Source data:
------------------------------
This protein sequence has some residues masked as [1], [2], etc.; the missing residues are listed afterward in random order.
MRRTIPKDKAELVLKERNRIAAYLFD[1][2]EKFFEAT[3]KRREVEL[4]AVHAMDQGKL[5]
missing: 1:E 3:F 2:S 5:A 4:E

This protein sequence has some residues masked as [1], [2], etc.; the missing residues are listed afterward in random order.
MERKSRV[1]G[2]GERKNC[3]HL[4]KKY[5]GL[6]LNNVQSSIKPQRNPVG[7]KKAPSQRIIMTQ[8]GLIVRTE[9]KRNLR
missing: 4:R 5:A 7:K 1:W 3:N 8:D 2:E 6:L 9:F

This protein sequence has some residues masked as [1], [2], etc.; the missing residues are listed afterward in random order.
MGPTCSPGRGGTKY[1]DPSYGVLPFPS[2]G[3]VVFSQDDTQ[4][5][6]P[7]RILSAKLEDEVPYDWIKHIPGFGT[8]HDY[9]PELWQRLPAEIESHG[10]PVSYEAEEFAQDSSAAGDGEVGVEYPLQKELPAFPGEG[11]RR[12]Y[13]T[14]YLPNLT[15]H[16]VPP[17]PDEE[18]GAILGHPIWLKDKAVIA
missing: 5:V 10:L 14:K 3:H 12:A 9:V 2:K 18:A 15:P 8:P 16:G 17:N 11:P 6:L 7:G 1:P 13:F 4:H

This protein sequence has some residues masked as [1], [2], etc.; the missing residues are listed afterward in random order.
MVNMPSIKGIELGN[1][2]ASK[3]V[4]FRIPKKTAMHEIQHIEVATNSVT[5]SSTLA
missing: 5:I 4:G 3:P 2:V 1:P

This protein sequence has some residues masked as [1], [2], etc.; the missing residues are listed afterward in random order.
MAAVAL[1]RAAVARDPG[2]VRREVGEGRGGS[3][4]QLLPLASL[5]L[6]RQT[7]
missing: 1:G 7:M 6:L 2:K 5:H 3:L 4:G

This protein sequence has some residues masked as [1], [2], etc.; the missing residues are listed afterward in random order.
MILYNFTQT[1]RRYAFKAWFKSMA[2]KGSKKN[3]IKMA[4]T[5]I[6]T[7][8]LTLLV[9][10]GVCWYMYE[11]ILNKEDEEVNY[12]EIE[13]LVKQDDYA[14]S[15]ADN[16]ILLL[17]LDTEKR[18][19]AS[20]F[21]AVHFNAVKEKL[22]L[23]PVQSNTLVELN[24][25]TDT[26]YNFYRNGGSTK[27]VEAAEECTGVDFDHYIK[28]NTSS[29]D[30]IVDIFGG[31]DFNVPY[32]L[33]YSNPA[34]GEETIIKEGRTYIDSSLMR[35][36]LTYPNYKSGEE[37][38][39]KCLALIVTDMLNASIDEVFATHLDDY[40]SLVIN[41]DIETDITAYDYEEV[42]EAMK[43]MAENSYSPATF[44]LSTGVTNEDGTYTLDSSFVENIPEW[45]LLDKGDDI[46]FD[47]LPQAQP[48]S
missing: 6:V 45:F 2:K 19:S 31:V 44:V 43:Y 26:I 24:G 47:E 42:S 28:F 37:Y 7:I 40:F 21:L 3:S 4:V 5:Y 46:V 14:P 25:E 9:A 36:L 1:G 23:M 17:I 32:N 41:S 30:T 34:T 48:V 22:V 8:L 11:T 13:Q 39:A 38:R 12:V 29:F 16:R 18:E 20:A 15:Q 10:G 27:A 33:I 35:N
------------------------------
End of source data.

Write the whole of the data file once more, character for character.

This protein sequence has some residues masked as [1], [2], etc.; the missing residues are listed afterward in random order.
MRRTIPKDKAELVLKERNRIAAYLFD[1][2]EKFFEAT[3]KRREVEL[4]AVHAMDQGKL[5]
missing: 1:E 3:F 2:S 5:A 4:E

This protein sequence has some residues masked as [1], [2], etc.; the missing residues are listed afterward in random order.
MERKSRV[1]G[2]GERKNC[3]HL[4]KKY[5]GL[6]LNNVQSSIKPQRNPVG[7]KKAPSQRIIMTQ[8]GLIVRTE[9]KRNLR
missing: 4:R 5:A 7:K 1:W 3:N 8:D 2:E 6:L 9:F

This protein sequence has some residues masked as [1], [2], etc.; the missing residues are listed afterward in random order.
MGPTCSPGRGGTKY[1]DPSYGVLPFPS[2]G[3]VVFSQDDTQ[4][5][6]P[7]RILSAKLEDEVPYDWIKHIPGFGT[8]HDY[9]PELWQRLPAEIESHG[10]PVSYEAEEFAQDSSAAGDGEVGVEYPLQKELPAFPGEG[11]RR[12]Y[13]T[14]YLPNLT[15]H[16]VPP[17]PDEE[18]GAILGHPIWLKDKAVIA
missing: 5:V 10:L 14:K 3:H 12:A 9:V 2:K 18:A 15:P 8:P 16:G 17:N 11:P 6:L 7:G 1:P 13:F 4:H

This protein sequence has some residues masked as [1], [2], etc.; the missing residues are listed afterward in random order.
MVNMPSIKGIELGN[1][2]ASK[3]V[4]FRIPKKTAMHEIQHIEVATNSVT[5]SSTLA
missing: 5:I 4:G 3:P 2:V 1:P

This protein sequence has some residues masked as [1], [2], etc.; the missing residues are listed afterward in random order.
MAAVAL[1]RAAVARDPG[2]VRREVGEGRGGS[3][4]QLLPLASL[5]L[6]RQT[7]
missing: 1:G 7:M 6:L 2:K 5:H 3:L 4:G

This protein sequence has some residues masked as [1], [2], etc.; the missing residues are listed afterward in random order.
MILYNFTQT[1]RRYAFKAWFKSMA[2]KGSKKN[3]IKMA[4]T[5]I[6]T[7][8]LTLLV[9][10]GVCWYMYE[11]ILNKEDEEVNY[12]EIE[13]LVKQDDYA[14]S[15]ADN[16]ILLL[17]LDTEKR[18][19]AS[20]F[21]AVHFNAVKEKL[22]L[23]PVQSNTLVELN[24][25]TDT[26]YNFYRNGGSTK[27]VEAAEECTGVDFDHYIK[28]NTSS[29]D[30]IVDIFGG[31]DFNVPY[32]L[33]YSNPA[34]GEETIIKEGRTYIDSSLMR[35][36]LTYPNYKSGEE[37][38][39]KCLALIVTDMLNASIDEVFATHLDDY[40]SLVIN[41]DIETDITAYDYEEV[42]EAMK[43]MAENSYSPATF[44]LSTGVTNEDGTYTLDSSFVENIPEW[45]LLDKGDDI[46]FD[47]LPQAQP[48]S
missing: 6:V 45:F 2:K 19:S 31:V 44:V 43:Y 26:I 24:G 47:E 42:S 28:F 37:Y 7:I 40:F 21:L 3:S 4:V 5:Y 46:V 14:P 25:E 9:A 36:L 1:G 23:M 17:I 32:N 41:S 30:T 34:T 48:V 22:V 8:L 11:T 13:Q 39:A 38:R 12:V 29:F 16:R 18:E 20:A 15:Q 10:G 27:A 33:I 35:N